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On the campaign trail with India's 'reluctant prince'
India Correspondent Richard Lindell reports on Rahul Gandi's campaign in Uttar Pradesh

They are India's version of the Kennedys. For decades, the Nehru family has dominated Indian political life.

Now the next anointed member of the dynasty, Rahul Gandhi, Jawaharlal Nehru's great grandson, is emerging as a force of his own.

Over the past few weeks the man known as "the reluctant prince" has been on the campaign trail, talking up his Congress Party in elections in Uttar Pradesh, India's most populous state.

India correspondent, Richard Lindell, reports.
(Footage of Rahul Gandhi rally)

RICHARD LINDELL, REPORTER: 'Jai ho' has become an anthem of hope and aspiration among India's young and poor. This idea of a emerging from poverty is also the platform on which the Congress Party is campaigning.

And the face of that campaign is Rahul Gandhi, the 41 year old son of Congress president Sonia Ghandi.

Rahul Gandhi has been branded as the man who understands the plight of the poor and the man who can transform their lives.

RAHUL GANDHI, NATIONAL CONGRESS MP (translation): The lower classes government will come to power. It will be the farmers, the poor man's government that will come to government. But listen to me, whatever I do it will be for the labourers, for the farmers and the poor.

RICHARD LINDELL: This rally is typical of many the Congress held during its campaign. The Ghandi name draws massive crowds and not surprisingly, his promises to the Party faithful are applauded and accepted.

FEMALE CONGRESS PARTY SUPPORTER (translation): He's the youth icon for all of us and he's doing a lot of work for the country and everybody can see that.

RICHARD LINDELL: Away from the rally, there's a mix of support and scepticism. At a roadside tea stall these men share their problems typical in one of India's poorest states.

MAN 1 (translation): Look, he seems all right. He's not wrong. But why doesn't change happen? Everybody is feeding the corrupt. The corrupt are getting everything; money, everything. The poor do not even have bread.

RICHARD LINDELL: And this is one of the issues Rahul Gandhi faces. His brand is tainted by the rampant corruption that's infected his Party.

As hard as his minders try to project Rahul Gandhi as a fresh new face, he is a Ghandi and for many the embodiment of the ruling class.

MANINDRA THAKUR, POLITICAL ANALYST: I do not think that has that political intelligence to read the minds of the people, something that his grandmother, Indira Gandhi had. I don't think he has that. And he also doesn't have the image of his father, Rajiv Gandhi, which was easily very transparent to the people, that of very honest, sincere man.

RICHARD LINDELL: Jatin Gandhi, who isn't a relation, is the author of the book 'Rahul: The First Authoritative Biography'. He says the scion of the Ghandi dynasty is working hard to improve his image.

JATIN GANDHI, AUTHOR 'RAHUL: THE FIRST AUTHORITATIVE BIOGRAPHY': The way he tries to mingle, you know coming down from his privileged background and trying to understand the poor. Of course a large part of it is also very well projected. It is part of the propaganda machine he works very hard.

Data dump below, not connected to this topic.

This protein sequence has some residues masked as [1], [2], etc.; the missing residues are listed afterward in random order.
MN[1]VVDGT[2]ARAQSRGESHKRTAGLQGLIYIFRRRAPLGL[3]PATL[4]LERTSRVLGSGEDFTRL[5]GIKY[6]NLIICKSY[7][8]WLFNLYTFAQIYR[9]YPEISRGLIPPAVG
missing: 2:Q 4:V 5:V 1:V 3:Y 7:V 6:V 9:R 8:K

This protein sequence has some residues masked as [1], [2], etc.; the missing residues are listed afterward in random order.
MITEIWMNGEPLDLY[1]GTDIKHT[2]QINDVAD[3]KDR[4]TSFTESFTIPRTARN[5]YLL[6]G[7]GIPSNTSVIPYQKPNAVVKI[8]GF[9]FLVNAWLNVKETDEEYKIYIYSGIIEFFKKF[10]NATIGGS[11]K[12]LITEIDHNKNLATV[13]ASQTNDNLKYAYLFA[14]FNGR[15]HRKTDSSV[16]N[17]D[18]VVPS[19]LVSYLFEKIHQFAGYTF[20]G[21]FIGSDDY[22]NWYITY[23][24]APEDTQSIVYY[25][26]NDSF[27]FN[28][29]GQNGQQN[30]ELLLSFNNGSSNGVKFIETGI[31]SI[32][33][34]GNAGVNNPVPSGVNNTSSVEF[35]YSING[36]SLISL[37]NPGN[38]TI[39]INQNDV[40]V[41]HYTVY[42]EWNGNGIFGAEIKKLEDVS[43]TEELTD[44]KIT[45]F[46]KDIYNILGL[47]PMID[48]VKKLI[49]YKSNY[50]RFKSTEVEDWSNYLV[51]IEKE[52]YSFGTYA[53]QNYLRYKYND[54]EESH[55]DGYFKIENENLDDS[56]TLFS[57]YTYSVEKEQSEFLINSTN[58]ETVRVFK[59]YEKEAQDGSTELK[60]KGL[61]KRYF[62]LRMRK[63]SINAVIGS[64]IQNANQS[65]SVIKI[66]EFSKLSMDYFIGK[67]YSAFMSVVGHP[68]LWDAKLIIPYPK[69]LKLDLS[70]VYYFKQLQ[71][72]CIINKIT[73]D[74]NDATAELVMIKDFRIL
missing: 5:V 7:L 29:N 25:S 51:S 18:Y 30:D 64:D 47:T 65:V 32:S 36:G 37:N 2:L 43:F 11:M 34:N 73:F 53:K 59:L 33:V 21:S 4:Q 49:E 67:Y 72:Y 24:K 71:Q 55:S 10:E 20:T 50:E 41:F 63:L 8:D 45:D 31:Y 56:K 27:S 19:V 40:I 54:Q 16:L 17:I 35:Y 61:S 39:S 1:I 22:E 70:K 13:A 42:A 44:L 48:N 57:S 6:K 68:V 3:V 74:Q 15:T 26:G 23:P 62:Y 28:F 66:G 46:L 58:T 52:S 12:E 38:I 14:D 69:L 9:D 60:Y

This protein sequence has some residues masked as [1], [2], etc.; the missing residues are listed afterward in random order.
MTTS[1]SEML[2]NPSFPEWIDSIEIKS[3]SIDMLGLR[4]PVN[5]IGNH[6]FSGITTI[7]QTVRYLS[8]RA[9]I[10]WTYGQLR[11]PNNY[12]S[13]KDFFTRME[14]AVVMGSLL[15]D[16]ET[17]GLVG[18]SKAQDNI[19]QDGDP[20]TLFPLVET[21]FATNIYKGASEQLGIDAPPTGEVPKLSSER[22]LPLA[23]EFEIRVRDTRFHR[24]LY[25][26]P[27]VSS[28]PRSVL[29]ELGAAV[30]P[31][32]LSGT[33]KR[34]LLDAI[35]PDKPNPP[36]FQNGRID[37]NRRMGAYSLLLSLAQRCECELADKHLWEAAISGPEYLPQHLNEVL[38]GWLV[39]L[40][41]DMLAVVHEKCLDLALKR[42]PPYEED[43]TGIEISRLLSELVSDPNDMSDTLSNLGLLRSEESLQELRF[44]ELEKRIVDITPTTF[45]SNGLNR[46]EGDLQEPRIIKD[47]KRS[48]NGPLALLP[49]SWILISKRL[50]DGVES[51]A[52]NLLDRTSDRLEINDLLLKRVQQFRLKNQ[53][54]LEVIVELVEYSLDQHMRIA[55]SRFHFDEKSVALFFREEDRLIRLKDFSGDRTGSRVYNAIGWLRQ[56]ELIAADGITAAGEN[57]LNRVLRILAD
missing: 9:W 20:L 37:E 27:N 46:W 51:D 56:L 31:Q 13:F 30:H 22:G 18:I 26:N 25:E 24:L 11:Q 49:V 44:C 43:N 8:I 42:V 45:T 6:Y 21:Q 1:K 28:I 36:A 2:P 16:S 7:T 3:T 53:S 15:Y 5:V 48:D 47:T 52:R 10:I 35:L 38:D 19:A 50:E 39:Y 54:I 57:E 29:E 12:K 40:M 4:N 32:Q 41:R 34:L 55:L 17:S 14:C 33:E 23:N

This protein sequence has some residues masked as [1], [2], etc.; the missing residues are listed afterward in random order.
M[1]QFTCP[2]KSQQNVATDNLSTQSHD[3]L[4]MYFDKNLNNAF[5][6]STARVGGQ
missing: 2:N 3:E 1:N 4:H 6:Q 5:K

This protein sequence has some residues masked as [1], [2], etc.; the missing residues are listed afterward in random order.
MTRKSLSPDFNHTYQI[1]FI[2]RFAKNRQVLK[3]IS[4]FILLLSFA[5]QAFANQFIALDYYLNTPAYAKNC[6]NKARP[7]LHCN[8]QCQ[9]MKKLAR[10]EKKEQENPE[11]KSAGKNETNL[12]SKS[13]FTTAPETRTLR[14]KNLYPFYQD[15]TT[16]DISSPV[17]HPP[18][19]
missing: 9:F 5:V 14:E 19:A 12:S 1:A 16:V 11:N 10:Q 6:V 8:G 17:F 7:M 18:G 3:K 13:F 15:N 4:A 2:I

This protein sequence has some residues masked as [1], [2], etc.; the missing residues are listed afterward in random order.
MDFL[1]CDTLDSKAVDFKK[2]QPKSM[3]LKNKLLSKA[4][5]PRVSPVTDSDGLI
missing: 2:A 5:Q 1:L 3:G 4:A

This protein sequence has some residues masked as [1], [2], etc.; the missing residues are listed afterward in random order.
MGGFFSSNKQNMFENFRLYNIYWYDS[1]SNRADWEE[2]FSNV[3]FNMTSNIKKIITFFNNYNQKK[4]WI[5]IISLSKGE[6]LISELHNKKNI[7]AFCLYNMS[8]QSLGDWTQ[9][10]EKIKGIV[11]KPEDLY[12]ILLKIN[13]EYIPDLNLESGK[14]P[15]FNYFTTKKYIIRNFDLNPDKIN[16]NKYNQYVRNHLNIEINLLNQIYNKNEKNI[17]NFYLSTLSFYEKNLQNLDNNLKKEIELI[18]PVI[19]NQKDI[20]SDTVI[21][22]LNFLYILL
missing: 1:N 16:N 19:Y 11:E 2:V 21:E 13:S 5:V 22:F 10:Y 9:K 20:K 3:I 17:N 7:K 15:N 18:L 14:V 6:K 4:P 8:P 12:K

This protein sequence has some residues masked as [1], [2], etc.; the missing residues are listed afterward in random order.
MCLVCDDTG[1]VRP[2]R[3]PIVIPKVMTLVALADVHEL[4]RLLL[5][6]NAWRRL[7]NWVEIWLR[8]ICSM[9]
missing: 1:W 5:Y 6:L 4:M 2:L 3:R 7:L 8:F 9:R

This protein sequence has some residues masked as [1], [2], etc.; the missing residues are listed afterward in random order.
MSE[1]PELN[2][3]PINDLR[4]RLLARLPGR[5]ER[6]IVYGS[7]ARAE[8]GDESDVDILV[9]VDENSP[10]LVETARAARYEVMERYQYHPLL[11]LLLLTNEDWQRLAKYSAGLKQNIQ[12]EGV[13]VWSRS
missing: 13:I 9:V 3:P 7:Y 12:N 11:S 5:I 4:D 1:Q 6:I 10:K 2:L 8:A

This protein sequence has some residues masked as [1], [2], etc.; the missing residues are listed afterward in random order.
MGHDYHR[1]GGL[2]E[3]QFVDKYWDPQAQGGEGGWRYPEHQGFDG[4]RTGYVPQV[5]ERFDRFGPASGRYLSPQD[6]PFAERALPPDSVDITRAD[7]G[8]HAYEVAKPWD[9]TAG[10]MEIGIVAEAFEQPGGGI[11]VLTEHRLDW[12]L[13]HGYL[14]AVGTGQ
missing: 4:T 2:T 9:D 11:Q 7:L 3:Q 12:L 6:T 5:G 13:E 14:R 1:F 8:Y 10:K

I think there's a general attempt of trying to be on the side of the underdog. It is something that the Gandhi clan has, you now always tried to cash in on.

RICHARD LINDELL: Rahul Gandhi has also worked hard on his political skills. Six or seven years ago he was considered accident prone and a poor public speaker. But he now commands the stage and addresses crowds with confidence and with a message that resonates.

Every public appearance by Rahul Gandhi is tightly managed from rallies like this one to village visits among the poor. Interview requests are always declined. This strictly controlled profile leaves the public none the wiser as to whether the man dubbed the reluctant prince is capable of being India's next prime minister.

His initial reluctance may be explained by his family history. Both his father and grandmother were assassinated when they were prime minister. But he's campaigned hard in this state providing the strongest indication yet that he's now ready to lead.

JATIN GANDHI: He definitely does want a leadership role in politics. The party is following Rahul Gandhi in every aspect in the UP campaign.

It is also an attempt to tell the rest of the country he's very serious about politics. He's not into it because it is dynasty. He's into this because he's working hard to be a career politician.

RICHARD LINDELL: The Congress Party is not expected to win in Uttar Pradesh. But the state of 200 million people is an important test for the ruling National Congress as it looks to elections in 2014. If the Party can pick up more state seats now, it will lift the spirits of the government of prime minister Manmohan Singh, which is under siege following a string of corruption scandals.

MANINDRA THAKUR: It's important for the Party to perform well in UP. But within the party I do not see any challenge to Rahul Gandhi.

In fact, some analysts would suggest that they do not want to any strong leader to emerge from UP, because a strong leader from UP would be a major challenge for Rahul Ghandi.

RICHARD LINDELL: Still Rahul Gandhi's backers want a respectable return in the state to justify a seamless transition from the older generation to the fifth generation in the Nehru-Ghandi dynasty and the man, it seems, who was born to be prime minister.
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